Models of corporate responsibility continue to evolve, particularly as consumers become increasingly interested in the social responsibilities of the companies behind the products and services they buy. But does it really matter to consumers? That’s what Nielsen set out to answer.
The market research company surveyed more than 29,000 online respondents in 58 countries. As in its 2011 “The Global, Socially Conscious Consumer” report, this year the firm used stated willingness to spend more on goods and services from companies that have implemented programs to give back to society as a proxy for how much consumers care about brand investments in social impact. The results, according to Nielsen, provide one simple gauge for whether consumers care about cause marketing, shared value, conscious capitalism or other pursuits of corporate social impact, and it also helps to quantify the growing desire among consumers to reward the companies they view as socially responsible.
In the latest survey, 50% said they would be willing to reward companies that give back to society by paying more for their goods and services—up from 45% in 2011. The percentage of respondents who agreed increased among males and females and all age groups covered.
While respondents under age 30 are still the most likely to say they’d spend more, the attitudes among respondents ages 40 to 54 are shifting most rapidly, according to Nielsen. Among consumers ages 40-44, for instance, 50% agreed that they would spend extra for goods and services from companies giving back to society, up from just 38% two years ago.
According to Nic Covey, vice president of corporate social responsibility at Nielsen, “brands can confidently focus purpose messaging on both younger and older consumers.”
Nielsen said companies will have an easier time finding consumers willing to pay extra in India and the Philippines than in Russia, Belgium or Estonia. The density of respondents willing to spend more on products and services from companies that give back varies considerably. Broadly speaking, European respondents were less likely to pay more for goods and services from companies that “give back”—just 36% of consumers in the region said they would do so.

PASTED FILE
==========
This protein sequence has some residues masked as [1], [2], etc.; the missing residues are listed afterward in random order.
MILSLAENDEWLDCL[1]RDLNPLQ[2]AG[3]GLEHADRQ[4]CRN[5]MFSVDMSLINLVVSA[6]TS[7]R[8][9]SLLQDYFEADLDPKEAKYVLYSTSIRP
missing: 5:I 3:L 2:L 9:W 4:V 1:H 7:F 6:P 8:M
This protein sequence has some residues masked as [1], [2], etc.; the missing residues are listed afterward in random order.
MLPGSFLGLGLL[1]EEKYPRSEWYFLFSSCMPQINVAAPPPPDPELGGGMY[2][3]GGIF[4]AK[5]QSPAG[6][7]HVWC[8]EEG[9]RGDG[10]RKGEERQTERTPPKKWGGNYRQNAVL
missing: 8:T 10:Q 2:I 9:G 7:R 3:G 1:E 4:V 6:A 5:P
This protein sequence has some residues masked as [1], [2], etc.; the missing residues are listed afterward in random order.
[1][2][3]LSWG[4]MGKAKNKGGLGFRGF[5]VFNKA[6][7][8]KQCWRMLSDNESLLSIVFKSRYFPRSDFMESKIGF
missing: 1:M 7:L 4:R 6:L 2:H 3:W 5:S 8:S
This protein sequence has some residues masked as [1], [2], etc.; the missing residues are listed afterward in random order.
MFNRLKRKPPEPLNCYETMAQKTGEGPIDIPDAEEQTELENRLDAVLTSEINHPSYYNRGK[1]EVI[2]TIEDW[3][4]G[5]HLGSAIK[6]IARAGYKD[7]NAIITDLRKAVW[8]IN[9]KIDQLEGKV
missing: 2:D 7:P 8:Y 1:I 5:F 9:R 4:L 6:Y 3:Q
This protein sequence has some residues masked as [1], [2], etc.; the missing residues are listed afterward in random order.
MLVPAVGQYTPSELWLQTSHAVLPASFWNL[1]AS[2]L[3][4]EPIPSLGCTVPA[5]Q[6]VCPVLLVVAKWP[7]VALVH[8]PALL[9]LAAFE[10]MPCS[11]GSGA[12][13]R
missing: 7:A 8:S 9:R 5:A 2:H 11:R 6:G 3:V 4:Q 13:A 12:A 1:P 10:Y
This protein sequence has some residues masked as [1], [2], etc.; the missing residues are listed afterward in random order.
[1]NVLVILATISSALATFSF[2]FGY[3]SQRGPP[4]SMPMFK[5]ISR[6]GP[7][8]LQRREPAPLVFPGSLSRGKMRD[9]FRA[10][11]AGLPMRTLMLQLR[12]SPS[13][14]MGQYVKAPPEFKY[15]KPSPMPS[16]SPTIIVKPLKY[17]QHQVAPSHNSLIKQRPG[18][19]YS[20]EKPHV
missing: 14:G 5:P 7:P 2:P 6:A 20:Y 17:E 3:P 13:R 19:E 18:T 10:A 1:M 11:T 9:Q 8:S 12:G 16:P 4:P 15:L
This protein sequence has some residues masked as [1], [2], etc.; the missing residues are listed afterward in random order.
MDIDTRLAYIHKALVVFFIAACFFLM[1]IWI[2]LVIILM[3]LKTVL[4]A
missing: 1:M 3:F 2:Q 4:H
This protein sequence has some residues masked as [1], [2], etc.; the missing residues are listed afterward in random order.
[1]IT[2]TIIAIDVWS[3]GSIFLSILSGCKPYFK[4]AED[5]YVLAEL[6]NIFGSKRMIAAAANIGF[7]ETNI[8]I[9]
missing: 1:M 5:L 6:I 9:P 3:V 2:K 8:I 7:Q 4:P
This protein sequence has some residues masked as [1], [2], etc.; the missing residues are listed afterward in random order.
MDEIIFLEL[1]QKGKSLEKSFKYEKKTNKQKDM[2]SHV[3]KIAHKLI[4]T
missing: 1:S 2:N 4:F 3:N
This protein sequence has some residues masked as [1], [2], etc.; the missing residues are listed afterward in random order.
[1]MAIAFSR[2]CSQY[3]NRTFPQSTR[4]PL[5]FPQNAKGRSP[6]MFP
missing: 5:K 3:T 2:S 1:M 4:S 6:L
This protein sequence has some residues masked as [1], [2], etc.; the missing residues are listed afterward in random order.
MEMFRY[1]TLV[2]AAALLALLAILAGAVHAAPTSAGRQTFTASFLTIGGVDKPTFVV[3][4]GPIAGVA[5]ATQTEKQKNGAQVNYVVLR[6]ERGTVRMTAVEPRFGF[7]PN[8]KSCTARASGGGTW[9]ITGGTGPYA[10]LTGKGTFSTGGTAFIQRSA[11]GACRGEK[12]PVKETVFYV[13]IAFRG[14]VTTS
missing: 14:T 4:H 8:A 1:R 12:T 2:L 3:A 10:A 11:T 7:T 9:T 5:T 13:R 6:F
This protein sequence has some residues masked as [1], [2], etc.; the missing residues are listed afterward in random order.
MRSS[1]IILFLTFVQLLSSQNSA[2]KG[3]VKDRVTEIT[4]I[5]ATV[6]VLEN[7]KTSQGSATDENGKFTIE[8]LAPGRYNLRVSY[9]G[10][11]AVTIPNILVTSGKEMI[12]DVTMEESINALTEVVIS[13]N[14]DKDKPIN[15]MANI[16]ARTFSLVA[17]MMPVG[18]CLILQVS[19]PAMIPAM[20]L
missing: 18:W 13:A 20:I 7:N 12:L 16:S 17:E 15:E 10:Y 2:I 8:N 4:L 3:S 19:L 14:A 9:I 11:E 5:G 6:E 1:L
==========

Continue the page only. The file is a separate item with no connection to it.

Meanwhile in India, the Philippines, Thailand, and Indonesia, more than two-thirds of respondents said they’d pay extra. Three-quarters of respondents in India agreed that they would do so.
What makes consumers in India nearly three times more likely to reward companies that give back than those in Estonia and Belgium? Existing high citizen expectations of corporate social responsibly (CSR) may be the reason. Expectations in India are so great that a bill working its way through parliament contains a clause mandating CSR investments from certain companies, according to Nielsen. Meanwhile, a broader cynicism toward business seems to prevail in Europe. Nielsen cited a study released by the European Commission earlier this year that showed that 41% percent of citizens in European Union member countries felt that the overall influence of companies on society was negative, more than citizens in other major economies.
“Today, the question is not whether consumers care about social impact, but which ones, how much and how to appeal to them,” said Covey. “The answer isn’t necessarily a traditional cause-marketing campaign—general responsibility, sustainable innovation and purpose messaging might also engage these consumers. No matter the approach, savvy brands are figuring out how to hit this nerve.”
The Nielsen Global Survey on Corporate Social Responsibility was conducted between Feb. 18 and March 8, 2013.
More info: www.nielsen.com
Taking a Closer Look At Corporate Responsibility
Published September 4, 2013
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